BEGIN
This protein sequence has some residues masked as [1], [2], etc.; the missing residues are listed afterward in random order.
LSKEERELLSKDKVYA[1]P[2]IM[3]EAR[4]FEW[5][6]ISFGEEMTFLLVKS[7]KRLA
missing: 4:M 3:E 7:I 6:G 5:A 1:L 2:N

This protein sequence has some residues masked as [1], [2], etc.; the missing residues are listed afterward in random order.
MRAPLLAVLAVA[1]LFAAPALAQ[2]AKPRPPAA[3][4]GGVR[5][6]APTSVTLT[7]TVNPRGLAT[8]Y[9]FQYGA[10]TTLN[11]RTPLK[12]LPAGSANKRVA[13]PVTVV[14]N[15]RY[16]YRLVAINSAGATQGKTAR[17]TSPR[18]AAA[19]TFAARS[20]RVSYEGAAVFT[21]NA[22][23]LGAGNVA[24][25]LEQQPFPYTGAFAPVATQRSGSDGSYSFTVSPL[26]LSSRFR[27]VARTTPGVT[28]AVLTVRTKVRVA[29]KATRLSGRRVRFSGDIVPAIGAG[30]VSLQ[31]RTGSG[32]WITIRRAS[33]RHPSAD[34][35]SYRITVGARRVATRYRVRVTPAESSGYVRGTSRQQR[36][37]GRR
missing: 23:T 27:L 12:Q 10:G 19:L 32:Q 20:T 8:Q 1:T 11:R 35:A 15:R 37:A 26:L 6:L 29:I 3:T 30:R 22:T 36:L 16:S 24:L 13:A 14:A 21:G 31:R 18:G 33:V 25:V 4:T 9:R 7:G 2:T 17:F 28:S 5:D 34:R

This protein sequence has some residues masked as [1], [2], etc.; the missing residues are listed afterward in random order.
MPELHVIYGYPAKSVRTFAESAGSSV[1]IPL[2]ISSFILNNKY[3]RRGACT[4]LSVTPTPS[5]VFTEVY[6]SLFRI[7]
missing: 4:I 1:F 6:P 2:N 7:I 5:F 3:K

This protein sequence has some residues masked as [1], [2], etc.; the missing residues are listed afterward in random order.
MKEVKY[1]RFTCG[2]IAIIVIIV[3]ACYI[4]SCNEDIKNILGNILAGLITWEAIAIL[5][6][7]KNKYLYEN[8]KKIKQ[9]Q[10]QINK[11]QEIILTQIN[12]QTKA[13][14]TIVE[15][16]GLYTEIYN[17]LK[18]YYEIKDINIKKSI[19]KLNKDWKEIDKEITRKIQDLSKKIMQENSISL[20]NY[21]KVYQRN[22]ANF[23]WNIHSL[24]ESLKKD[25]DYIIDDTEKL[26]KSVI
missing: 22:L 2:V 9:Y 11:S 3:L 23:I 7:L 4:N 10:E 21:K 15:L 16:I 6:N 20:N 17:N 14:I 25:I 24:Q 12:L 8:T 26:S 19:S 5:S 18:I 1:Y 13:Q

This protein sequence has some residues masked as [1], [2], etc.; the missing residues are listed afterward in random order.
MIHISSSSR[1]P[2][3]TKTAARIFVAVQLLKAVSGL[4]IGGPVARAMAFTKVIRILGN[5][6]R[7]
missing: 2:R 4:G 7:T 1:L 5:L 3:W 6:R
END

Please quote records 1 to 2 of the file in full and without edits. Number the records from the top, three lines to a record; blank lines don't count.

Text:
This protein sequence has some residues masked as [1], [2], etc.; the missing residues are listed afterward in random order.
LSKEERELLSKDKVYA[1]P[2]IM[3]EAR[4]FEW[5][6]ISFGEEMTFLLVKS[7]KRLA
missing: 4:M 3:E 7:I 6:G 5:A 1:L 2:N

This protein sequence has some residues masked as [1], [2], etc.; the missing residues are listed afterward in random order.
MRAPLLAVLAVA[1]LFAAPALAQ[2]AKPRPPAA[3][4]GGVR[5][6]APTSVTLT[7]TVNPRGLAT[8]Y[9]FQYGA[10]TTLN[11]RTPLK[12]LPAGSANKRVA[13]PVTVV[14]N[15]RY[16]YRLVAINSAGATQGKTAR[17]TSPR[18]AAA[19]TFAARS[20]RVSYEGAAVFT[21]NA[22][23]LGAGNVA[24][25]LEQQPFPYTGAFAPVATQRSGSDGSYSFTVSPL[26]LSSRFR[27]VARTTPGVT[28]AVLTVRTKVRVA[29]KATRLSGRRVRFSGDIVPAIGAG[30]VSLQ[31]RTGSG[32]WITIRRAS[33]RHPSAD[34][35]SYRITVGARRVATRYRVRVTPAESSGYVRGTSRQQR[36][37]GRR
missing: 23:T 27:L 12:Q 10:G 19:L 32:Q 20:T 8:Q 1:T 11:R 35:A 15:R 37:A 26:L 6:L 29:I 3:T 30:R 22:T 36:L 16:S 24:L 13:A 14:A 21:G 31:R 18:G 33:V 25:V 4:T 9:R 7:G 2:T 17:F 28:S 5:D 34:R